The car audio world can be quite daunting when you get started first, and one of the most common mistakes we see made by new car audio enthusiasts is buying / installing a midrange speaker and expecting it to perform better than their stock car speaker, which is a coaxial speaker.
This mistake generally leads to a disappointing sound, and eventually to a blown speaker, which means more money out of your pocket. Let us take a look at the difference between full range and midrange speakers, and which style is the right choice for you.
Coaxial speakers, also known as full-range speakers, are built to play the full spectrum of frequencies that are being moved from your antenna to your headphones.
Most cars come with coaxial speakers from the manufacturer because they are cheaper, simpler to mount, and do not need extra amplifiers or external crossovers to guide the signal.
There are generally three different types of coaxial speakers.
Two-way speakers are the most common types of speakers for cars. They feature a main woofer that handles lower frequencies and a small tweeter in the center that handles high frequencies.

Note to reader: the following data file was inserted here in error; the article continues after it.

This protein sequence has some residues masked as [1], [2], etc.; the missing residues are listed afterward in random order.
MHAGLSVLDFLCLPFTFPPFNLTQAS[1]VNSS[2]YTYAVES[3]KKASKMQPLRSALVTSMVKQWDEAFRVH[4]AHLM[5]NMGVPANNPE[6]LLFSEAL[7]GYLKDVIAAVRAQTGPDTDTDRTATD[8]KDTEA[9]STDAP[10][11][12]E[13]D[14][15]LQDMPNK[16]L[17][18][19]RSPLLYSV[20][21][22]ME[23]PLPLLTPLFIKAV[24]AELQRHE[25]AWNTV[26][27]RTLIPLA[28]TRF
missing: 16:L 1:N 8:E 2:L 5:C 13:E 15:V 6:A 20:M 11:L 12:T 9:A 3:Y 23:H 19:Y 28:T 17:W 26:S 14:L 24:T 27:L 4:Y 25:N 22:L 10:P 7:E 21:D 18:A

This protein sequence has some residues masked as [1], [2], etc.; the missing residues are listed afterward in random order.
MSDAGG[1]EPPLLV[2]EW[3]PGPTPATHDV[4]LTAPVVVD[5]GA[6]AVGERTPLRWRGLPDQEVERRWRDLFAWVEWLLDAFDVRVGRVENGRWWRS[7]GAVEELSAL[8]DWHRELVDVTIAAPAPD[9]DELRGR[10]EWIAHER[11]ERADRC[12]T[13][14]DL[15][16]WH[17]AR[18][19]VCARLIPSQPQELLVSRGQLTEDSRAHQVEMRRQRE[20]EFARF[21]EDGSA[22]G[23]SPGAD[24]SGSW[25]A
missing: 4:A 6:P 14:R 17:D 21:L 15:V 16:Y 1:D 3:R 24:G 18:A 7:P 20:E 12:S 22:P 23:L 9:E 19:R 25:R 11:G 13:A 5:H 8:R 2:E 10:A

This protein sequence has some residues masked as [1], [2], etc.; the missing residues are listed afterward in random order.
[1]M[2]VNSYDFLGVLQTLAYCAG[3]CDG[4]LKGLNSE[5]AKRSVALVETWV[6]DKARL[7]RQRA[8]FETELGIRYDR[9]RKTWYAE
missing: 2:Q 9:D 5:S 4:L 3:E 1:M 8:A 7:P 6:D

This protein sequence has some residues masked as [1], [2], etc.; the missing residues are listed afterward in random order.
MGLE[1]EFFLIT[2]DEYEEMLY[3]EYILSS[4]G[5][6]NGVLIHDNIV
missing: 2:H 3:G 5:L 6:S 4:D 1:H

Three-way speakers are much like two-way speakers, only that there is an additional mid-range driver to add more flexibility and clarification in the middle frequencies.
Four-way speakers take the three-way speaker and add the so-called “super tweeter” next to the standard tweeter to handle ultra-high frequencies. (This is the type of speaker that we have shown in our video at the end of this article)
The main advantage for coaxial speakers is that they are generally cheaper than installing a full-component system, and since most cars already come with coaxial speakers installed, they are about as close to plug and play as you can with your car’s radio.
Coaxial speakers are a fantastic option for people looking for a simple way to upgrade the sound of the car’s audio system. Just you need to know about full range speakers’ vs midrange speakers.
Midrange speakers are built to do just as their names mean, with middle frequencies that are usually between 150Hz and 5,000Hz (this ranges between midrange speakers). They do not sound all that impressive on their own midrange speakers.
They are probably going to sound worse than your standard car speakers, because you are only hearing a small portion of the song’s frequencies.
And if you try to push the whole range of frequencies to a midrange speaker, it will cause the speaker to distort, overheat, and eventually blow. This can happen in as fast as a couple of minutes.